SARAH PICKERING

SARAH PICKERING 96

source: clickblogit

Tutti noi abbiamo bene in mente come avvenga una esplosione, ma pochi di noi forse sanno riconoscere la differenza tra l’uso di un tipo di polvere da sparo da un altro, e quindi il risultato estetico finale che ne deriva.

La fotografa londinese Sarah Pickering ha pensato bene di effettuare una serie fotografica di disparate tipologie di esplosioni. I luoghi che sfrutta sono anonimi paesaggi di campagna, e in ogni titolo delle fotografie si descrivono le tipologie dello scoppio, ad esempio l’uso del napalm o di fuochi di artiglieria, e così via.

La ricerca sembra quindi portarsi da una parte sugli effetti estetici e grafici che si creano grazie a questi scoppi, e dall’altra sulle differenze che possono scaturire da un tipo di materiale utilizzato a un altro. Il paesaggio desolato sullo sfondo, sembra creare quasi una sorta di quinta scenografica, un effetto ottico che sembra spazzare via ogni tipo di realismo.
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source: sarahpickeringcouk

Sarah Pickering researches truth versus verisimilitude through the medium of photography. Her unmanipulated images preserve actions whose causality and construction seems to be part of an alternate, but no lesser, reality. She has worked with the emergency services, pyrotechnic manufacturers, tv prop makers and the police to produce some of her most recent bodies of work. Exhibitions include How We Are: Photographing Britain, Tate Britain 2007; New Photography in Britain, Galleria Civica di Modena, Italy, 2008; Signs of a Struggle: Photography in the Wake of Postmodernism, Victoria and Albert Museum, 2011; Theatres of the Real, Fotomuseum, Antwerp 2009; Manipulating Reality, Palazzo Strozzi, Florence, 2009/10, An Orchestrated Vision: The Theater of Contemporary Photography St. Louis Art Museum, USA 2012 and Living in the Ruins of the Twentieth Century, UTS Gallery, Sydney 2013. Solo exhibitions include Ffotogallery, Wales 2009, Incident Control at the Museum of Contemporary Photography, Chicago 2010 and Art and Antiquities at Meessen De Clercq, Brussels, 2011. Her most recent body of work, Celestial Objects was commissioned by Locus+ and exhibited Durham City as part of the North East Photography Network event in 2013. Her monograph Explosions, Fires and Public Order is published by Aperture and MoCP. Gallery Representation is with Meessen De Clercq, Brussels.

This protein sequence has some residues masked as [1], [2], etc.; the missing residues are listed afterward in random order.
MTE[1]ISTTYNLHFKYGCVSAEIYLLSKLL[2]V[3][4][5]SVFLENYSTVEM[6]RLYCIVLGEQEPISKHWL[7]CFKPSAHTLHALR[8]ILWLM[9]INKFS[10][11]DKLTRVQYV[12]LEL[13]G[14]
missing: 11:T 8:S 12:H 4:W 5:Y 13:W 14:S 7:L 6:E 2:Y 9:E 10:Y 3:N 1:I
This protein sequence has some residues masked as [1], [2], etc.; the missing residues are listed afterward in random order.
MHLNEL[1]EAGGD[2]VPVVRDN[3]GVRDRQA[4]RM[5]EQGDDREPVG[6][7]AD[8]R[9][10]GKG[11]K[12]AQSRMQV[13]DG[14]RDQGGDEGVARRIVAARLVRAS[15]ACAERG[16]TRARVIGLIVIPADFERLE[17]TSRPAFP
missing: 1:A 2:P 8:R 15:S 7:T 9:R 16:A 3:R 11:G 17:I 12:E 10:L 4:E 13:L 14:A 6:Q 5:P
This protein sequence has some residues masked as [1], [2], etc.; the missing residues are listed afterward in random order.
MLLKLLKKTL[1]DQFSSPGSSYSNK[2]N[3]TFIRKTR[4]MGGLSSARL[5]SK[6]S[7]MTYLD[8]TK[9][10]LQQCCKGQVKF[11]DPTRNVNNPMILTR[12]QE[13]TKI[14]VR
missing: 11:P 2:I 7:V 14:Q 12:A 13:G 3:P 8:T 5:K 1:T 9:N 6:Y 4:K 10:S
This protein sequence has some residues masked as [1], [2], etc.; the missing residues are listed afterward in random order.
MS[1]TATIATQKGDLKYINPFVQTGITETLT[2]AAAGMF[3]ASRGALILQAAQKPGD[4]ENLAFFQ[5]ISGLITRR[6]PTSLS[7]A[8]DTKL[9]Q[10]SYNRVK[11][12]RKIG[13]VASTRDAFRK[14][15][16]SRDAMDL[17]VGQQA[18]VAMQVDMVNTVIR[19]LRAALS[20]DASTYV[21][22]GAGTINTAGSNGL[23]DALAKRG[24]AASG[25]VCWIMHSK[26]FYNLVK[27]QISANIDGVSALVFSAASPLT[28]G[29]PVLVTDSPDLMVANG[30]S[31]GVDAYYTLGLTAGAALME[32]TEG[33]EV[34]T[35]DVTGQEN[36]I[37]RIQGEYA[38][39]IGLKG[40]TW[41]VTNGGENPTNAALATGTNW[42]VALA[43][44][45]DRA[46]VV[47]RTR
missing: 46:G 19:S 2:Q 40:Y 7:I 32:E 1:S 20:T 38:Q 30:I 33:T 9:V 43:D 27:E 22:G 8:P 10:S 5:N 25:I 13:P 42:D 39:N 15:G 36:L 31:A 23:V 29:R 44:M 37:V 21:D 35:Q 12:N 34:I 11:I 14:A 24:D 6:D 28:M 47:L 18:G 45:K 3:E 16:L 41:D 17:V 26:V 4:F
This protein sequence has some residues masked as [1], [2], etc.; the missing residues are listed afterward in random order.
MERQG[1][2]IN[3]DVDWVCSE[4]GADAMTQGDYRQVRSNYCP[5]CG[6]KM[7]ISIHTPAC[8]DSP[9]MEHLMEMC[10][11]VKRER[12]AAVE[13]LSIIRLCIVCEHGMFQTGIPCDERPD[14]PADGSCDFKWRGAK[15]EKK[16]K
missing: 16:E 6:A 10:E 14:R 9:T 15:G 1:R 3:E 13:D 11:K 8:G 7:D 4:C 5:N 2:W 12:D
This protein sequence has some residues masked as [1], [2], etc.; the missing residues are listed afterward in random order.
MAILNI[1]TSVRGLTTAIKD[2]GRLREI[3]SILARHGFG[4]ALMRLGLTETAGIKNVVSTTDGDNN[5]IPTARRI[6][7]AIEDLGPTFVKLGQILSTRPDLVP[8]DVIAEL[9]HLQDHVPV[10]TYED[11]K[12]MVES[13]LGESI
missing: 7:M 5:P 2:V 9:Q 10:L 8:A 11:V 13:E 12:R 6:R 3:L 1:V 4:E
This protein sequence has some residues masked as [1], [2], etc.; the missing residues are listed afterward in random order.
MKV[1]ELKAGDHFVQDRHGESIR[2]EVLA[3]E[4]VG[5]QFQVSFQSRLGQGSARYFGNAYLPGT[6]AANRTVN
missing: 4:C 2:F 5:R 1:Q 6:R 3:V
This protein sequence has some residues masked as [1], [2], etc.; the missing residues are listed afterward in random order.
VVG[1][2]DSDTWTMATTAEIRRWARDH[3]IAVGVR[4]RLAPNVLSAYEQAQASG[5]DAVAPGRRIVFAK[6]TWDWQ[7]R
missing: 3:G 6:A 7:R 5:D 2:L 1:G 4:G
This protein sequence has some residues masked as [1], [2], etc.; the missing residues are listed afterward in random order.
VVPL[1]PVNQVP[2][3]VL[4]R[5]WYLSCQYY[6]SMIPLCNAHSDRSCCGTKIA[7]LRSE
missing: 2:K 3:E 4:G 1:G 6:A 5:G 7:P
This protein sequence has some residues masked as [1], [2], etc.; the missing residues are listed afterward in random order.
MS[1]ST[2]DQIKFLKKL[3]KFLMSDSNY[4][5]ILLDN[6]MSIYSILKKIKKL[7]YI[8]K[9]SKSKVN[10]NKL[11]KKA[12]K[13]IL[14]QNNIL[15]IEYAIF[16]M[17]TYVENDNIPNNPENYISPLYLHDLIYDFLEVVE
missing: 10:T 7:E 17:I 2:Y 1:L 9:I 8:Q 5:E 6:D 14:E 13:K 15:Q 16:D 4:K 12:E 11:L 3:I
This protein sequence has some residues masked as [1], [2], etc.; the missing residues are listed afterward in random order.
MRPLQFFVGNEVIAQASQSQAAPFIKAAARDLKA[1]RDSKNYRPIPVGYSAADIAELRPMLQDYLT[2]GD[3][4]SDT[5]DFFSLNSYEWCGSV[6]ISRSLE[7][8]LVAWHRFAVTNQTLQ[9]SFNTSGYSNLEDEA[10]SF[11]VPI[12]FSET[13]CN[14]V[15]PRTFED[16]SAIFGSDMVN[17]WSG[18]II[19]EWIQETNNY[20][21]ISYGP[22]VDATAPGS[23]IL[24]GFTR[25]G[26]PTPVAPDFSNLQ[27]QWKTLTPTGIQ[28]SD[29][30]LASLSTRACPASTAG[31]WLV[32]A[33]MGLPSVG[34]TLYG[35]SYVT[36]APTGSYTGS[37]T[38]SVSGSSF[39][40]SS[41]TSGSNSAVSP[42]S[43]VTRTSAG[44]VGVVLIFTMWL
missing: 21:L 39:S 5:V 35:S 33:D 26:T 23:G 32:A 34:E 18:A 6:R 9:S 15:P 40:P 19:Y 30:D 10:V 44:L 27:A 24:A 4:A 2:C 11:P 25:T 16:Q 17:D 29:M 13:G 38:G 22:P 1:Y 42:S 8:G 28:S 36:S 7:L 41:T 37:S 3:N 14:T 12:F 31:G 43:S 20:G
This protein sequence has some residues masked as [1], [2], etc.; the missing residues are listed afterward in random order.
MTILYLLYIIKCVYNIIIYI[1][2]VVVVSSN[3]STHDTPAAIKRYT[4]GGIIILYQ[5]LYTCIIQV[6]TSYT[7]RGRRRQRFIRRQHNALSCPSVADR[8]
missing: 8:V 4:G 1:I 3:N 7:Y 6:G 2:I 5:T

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source: mocporg

Sarah Pickering’s photographs disturb our sense of security and illuminate the ways in which we cope with traumatic events that are beyond our control. Her pictures depict environments and events crafted specifically for simulated training to prepare police officers, firefighters, and soldiers for calamities ranging from fire and civil unrest to terrorism and war. By exposing the absurdity and controlled nature of these environments, Pickering’s images reveal our predilection to deflect fear by trying to anticipate and plan for it—and our tendency to create a story to help us process it.

Ultimately Pickering’s photographs raise questions about the efficacy of preparedness and hint at the psychological effort needed to combat and recover from trauma—the struggle to live with the anxiety that can accompany security.
Ultimately Pickering’s photographs raise questions about the efficacy of preparedness and hint at the psychological effort needed to combat and recover from trauma—the struggle to live with the anxiety that can accompany security. Pickering’s Fire Scene pictures (2007), made at the British Fire Service College, document containers outfitted as home environments and set on fire to train forensic teams and crime scene investigators. The interiors are staged as elaborate, crammed domestic spaces, deliberately heavy with a narrative: each fire has been designed according to a specific cause, such as an electric heater malfunctioning, or a glue-sniffing escapade gone wrong. The fire investigators must decipher the origin. Pickering photographs just as the fire catches, and there is a captivating beauty in the blaze and a thrilling quality in the danger and implied rescue it represents.